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Thursday 14 March 2019

Brexit - The Word Is Revoke

Another day, another series of chaotic scenes from the Commons as Theresa May slowly, but surely, loses her grip on her party, Government, and her flagship cause - the departure of the UK from the European Union. Despite this erosion of authority, it is possible that our alleged Prime Minister will once again try and bring her twice-rejected deal back to Parliament. And today brings another vote, this time on extending Article 50.
But this is just so much messing around. As the BBC has reported, “There could be a short extension - or a much longer one - depending on whether MPs backed the prime minister's existing withdrawal deal that has been agreed with the EU by 20 March, the government says”. She’s not going to get her deal through Parliament. The hardline Tory ERG is mainly sticking to its guns, and the DUP will also vote it down. It’s dead. Morte.

And so we come to extending Article 50. Here’s what the Guardian says about that: “Extending Brexit is a job for EU leaders, say numerous diplomatic sources. The EU’s 27 heads of state and government would have to decide unanimously at an EU summit on Thursday 21 March. But first the UK has to ask. The EU cannot consider the question until the British government makes a formal request to extend article 50”.

They have to unanimously agree. All 27 heads of Government. The Guardian again: “While any single country has the right to block a Brexit extension, most diplomats think the EU would agree, although this cannot be taken for granted … [also] the UK must be able to show ‘a credible justification for a possible extension and its duration’, a spokesman for the European council president, Donald Tusk, has said”.

An extension, whatever its length, is not a gimme. For instance, one critical but usually friendly voice in the European Parliament is playing hardball: “The European parliament’s Brexit co-ordinator, Guy Verhofstadt, has said he opposes ‘any extension of article 50, even just for 24 hours, if it is not based on a clear majority from the House of Commons in favour of something’”. And that something is not just an agreement to extend Article 50.
Moreover, many in the European Parliament and in the national Governments of other EU member states may just be tiring of the incessant arguments and splits at Westminster. They have their own lives to be getting on with. Worse, the time when an Article 50 extension would be discussed would be just eight days before the nominal Brexit day.

But there is one course of action which Theresa May could take, and that is to Revoke Article 50. She can do that with one stroke of her pen. Signed. Done. Dusted. That would enable all concerned to sit back, cool down, and figure out just what on earth they all want.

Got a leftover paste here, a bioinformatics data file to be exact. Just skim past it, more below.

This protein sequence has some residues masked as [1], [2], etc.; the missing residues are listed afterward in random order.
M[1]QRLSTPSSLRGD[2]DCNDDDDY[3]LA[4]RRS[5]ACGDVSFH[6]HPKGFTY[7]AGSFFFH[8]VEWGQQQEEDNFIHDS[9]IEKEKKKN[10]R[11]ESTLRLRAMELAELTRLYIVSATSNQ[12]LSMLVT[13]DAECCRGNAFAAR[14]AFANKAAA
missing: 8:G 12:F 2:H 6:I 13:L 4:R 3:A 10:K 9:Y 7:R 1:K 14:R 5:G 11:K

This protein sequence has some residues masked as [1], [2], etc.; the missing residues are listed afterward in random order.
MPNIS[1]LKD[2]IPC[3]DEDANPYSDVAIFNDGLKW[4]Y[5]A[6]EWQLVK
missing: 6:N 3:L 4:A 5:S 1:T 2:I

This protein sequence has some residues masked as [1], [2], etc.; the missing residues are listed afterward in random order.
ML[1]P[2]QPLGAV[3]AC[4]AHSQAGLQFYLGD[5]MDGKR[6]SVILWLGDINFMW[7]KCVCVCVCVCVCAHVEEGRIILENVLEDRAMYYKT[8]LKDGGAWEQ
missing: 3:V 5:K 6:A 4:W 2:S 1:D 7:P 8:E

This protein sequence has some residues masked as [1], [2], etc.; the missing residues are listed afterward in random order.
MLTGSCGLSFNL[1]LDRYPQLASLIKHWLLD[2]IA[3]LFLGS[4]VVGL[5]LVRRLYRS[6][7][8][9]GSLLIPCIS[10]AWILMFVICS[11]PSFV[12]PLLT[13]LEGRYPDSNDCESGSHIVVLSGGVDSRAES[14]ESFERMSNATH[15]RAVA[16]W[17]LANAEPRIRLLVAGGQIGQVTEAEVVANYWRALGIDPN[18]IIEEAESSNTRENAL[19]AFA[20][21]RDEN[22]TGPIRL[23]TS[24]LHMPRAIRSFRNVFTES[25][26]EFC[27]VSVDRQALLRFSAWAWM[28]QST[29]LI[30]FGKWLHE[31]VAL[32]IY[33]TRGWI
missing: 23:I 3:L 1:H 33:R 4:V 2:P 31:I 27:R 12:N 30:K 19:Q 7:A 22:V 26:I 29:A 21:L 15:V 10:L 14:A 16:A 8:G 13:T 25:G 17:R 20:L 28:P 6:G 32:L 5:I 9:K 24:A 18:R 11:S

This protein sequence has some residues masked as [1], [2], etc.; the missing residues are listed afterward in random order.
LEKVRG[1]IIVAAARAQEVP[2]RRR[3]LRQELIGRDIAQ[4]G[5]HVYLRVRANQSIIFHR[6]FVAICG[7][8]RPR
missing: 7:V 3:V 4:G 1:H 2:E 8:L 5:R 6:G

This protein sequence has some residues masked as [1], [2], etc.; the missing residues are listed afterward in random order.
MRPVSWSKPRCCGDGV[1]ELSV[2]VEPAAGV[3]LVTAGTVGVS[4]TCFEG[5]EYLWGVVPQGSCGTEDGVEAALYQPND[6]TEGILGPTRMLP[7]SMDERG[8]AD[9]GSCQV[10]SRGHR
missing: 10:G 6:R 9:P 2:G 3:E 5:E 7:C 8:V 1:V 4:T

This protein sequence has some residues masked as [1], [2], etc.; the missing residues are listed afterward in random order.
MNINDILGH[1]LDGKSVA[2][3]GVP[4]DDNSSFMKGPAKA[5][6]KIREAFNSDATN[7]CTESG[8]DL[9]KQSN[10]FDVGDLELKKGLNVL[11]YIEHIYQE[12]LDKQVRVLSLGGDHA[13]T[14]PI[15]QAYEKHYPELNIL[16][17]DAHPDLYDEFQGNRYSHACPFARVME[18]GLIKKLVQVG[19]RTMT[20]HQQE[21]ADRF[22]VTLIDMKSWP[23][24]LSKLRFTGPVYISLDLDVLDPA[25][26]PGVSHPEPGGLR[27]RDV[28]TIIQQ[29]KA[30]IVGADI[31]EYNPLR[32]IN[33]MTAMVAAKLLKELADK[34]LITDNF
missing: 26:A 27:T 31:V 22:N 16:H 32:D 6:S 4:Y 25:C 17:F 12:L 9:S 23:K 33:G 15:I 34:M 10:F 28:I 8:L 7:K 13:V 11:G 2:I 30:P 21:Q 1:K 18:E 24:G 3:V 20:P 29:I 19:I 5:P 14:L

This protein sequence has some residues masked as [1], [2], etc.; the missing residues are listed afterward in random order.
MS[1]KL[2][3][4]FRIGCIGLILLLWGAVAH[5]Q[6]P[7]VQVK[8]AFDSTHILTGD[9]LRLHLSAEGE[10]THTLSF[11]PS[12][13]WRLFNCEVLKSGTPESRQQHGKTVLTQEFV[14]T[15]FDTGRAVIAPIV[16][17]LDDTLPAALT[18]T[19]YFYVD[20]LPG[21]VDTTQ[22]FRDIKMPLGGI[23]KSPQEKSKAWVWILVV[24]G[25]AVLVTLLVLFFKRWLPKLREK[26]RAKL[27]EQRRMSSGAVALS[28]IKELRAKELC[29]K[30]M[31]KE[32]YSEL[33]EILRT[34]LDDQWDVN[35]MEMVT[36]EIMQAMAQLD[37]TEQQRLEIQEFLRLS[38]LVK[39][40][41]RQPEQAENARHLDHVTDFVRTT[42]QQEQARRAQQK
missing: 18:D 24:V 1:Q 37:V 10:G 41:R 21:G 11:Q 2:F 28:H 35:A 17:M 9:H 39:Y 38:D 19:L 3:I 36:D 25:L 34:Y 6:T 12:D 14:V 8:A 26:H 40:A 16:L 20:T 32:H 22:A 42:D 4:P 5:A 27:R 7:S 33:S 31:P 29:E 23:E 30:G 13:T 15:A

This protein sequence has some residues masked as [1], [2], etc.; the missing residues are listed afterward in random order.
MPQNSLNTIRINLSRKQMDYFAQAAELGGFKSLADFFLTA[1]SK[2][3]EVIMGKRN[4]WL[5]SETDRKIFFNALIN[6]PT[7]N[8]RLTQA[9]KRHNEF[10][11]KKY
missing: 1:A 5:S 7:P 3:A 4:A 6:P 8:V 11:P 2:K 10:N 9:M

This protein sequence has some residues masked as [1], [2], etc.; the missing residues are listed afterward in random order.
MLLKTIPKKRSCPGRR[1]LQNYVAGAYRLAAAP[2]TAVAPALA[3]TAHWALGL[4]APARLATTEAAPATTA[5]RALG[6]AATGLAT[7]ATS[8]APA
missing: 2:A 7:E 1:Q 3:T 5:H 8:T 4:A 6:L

The only problem for Ms May, of course, is that signing a revocation of Article 50 would be an act of personal political suicide. The Tories would have her out of 10 Downing Street so fast, her feet would hardly touch the ground. But she’s going soon anyway. So does she cling on for the sheer hell of it, or does she do the right thing for once?

Stop the messing around, Prime Minister, and Revoke Article 50. That is all.
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Anonymous said...

A second referendum need only ask if the electorate are satisfied with (a)The hapless Maybot deal, (b)No deal, or (c)Now you know the consequences, stay in.

If, then, the vote is STILL to come out...so be it. After which, there can be no complaint when the full consequences hit home. AND THEY WILL HIT HOME EVENTUALLY.

If someone is determined to commit suicide there's not much you can do to stop him or her. The same applies to nations - Britain wouldn't be the first state to destroy itself. The Union is already on the road to disintegration anyway.

Neil said...

Careful what you wish for Tim. Revoking Article 50 would see Mrs May kicked out of No. 10 but who would replace her? Probably a headbanger Brexiteer.

rob said...

Revocation would certainly be sensible and give pause for more thought and reflection on where the country really wants to go after a more detailed analysis of what is involved than we had during the referendum two and a bit years ago.

But with our tribal political differences enhanced in such a febrile atmosphere who is going to act sensibly now? They've lost any such reasonableness possibly swayed by foreign interference or at least by anonymous sources of finance. Questions of illegality by either side in the referendum must also be addressed if we are to take the "taking back control" mantra seriously.